Halligan expected to follow his parents, both of whom were educators, into an education career by earning a Ph.D. in English literature. He even moved toAustin explicitly for that purpose but then accepted a position with a computer company called Dell.

“I had a great run at Dell,” says Halligan, who completed his 11-year career there by running Dell’s $2.5 billion e-commerce organization in 1999.

Halligan subsequently worked for webMethods in northern Virginia where he was part of the most successful software IPO in history, with opening day starting at 12 and closing at 306. Halligan has also built a few startup companies including Kieden which sold to Salesforce.com in 2006. He moved to Charlottein 2007, while serving as CEO to PokerTek in Matthews.

He is a co-founder of Charlotte Regional Technology Executives Council (CRTEC) which serves as a hub for executives within Charlotte’s growing technology community and awards scholarships to Charlotte area students at UNC Charlotte’s College of Computing and Informatics.

In 2010, Halligan met Moulton while both men were serving as mentors toCharlotte entrepreneurs. They discovered they knew dozens of people in common and decided they wanted to start a company. Shortly thereafter, Halligan met Gertig at a TEDx conference.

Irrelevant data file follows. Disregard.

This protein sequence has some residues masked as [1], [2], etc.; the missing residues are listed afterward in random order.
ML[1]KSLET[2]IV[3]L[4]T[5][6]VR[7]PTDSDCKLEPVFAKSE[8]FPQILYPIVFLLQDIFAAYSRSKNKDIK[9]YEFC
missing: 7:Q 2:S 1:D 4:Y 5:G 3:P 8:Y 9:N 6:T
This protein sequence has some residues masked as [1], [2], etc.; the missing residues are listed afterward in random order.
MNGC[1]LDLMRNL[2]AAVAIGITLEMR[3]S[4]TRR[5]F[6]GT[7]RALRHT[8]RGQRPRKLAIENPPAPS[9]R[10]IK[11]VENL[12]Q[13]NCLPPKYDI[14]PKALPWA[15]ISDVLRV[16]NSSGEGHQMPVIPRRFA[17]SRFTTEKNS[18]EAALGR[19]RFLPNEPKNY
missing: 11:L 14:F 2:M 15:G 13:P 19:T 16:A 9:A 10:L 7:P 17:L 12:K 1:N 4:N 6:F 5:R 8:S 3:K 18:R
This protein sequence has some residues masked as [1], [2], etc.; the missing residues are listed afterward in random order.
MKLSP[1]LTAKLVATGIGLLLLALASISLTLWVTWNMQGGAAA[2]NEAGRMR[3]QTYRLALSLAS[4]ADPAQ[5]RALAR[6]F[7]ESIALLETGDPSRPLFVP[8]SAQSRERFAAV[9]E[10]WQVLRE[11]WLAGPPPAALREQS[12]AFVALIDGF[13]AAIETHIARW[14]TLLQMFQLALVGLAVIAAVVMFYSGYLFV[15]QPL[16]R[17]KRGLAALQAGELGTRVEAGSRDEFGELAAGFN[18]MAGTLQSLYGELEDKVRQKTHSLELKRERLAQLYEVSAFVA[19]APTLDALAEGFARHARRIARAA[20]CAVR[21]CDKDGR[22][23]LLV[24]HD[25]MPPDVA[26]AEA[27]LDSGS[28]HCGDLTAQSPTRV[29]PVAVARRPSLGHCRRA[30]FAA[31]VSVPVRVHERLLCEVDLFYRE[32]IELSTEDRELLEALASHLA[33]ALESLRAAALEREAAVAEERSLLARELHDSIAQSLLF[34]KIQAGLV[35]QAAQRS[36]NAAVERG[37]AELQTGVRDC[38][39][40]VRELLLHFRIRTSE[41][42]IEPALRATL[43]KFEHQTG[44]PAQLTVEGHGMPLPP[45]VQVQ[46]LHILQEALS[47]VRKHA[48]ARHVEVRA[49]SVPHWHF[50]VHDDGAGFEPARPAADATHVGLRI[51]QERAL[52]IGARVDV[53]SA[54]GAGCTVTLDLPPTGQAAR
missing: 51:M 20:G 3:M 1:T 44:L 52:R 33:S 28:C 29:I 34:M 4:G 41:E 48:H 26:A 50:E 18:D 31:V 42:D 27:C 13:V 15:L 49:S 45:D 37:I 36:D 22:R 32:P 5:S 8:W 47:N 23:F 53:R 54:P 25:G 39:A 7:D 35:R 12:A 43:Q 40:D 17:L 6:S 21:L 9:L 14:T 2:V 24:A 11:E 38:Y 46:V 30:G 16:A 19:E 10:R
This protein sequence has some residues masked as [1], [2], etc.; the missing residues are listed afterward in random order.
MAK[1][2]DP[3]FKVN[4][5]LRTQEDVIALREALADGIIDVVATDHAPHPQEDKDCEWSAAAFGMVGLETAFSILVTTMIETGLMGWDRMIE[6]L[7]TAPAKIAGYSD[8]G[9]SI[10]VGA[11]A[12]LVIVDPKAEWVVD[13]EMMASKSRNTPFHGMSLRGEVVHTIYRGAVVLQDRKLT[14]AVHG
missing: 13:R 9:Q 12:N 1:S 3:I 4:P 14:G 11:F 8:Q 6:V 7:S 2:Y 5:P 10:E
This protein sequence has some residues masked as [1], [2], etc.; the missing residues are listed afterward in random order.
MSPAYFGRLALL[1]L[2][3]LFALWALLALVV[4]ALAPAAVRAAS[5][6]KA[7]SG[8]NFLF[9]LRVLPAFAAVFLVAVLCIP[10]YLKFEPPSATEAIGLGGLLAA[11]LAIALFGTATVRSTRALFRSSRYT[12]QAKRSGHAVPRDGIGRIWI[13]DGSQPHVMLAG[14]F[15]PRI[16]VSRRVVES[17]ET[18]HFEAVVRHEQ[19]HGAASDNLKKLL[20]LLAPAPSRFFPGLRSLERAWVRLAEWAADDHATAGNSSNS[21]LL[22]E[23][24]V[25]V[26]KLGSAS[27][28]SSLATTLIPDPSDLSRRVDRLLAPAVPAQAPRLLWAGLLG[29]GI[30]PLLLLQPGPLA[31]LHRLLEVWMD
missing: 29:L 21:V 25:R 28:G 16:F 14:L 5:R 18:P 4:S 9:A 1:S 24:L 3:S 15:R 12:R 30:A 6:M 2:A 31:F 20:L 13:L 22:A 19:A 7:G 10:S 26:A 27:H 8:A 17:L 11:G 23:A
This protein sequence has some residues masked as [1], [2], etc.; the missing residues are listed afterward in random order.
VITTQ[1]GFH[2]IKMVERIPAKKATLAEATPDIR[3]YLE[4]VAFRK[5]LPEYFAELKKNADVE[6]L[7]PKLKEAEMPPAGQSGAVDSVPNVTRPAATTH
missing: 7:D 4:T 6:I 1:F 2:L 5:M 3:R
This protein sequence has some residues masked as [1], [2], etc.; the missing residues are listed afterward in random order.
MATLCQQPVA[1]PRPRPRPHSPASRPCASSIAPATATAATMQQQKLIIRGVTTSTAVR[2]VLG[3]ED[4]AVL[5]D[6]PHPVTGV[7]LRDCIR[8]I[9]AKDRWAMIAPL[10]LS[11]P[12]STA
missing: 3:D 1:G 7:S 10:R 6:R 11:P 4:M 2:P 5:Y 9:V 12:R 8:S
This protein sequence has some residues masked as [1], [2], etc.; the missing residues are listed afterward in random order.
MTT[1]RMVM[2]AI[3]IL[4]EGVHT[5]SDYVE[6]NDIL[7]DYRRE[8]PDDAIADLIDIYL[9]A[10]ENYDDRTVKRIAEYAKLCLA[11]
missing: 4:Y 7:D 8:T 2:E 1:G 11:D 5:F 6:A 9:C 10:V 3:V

“After Chris told me about his idea, I couldn’t get it out of my head,” said Gertig, “so I went home that night, figured out how to do it and showed it to him the next day.”

“He built the prototype in one night!” says Halligan. “It was basic but it showed that it could be done.”

Moulton thought he would ride the tech bubble of the 1990s to career success and wealth.

After graduating Phi Beta Kappa and magna cum laude from BrownUniversity, Moulton successfully worked at several software companies inCalifornia.

“I watched people around me get fantastically, ridiculously wealthy, so my biggest decision was which one of these companies was going to take me to the top.”

Then, the tech bubble burst. Moulton decided it was better to own the means so he co-founded and built a company called Jigsaw, which ultimately sold to Salesforce.com for $175 million.

He came to another decision at this time. He didn’t want to raise his children in California, so he set out to find an east coast city (he’s a Vermonter) that met the needs of his family and career goals. He chose Charlotte.

“It was an on-paper move but we were immediately happy with it,” says Moulton.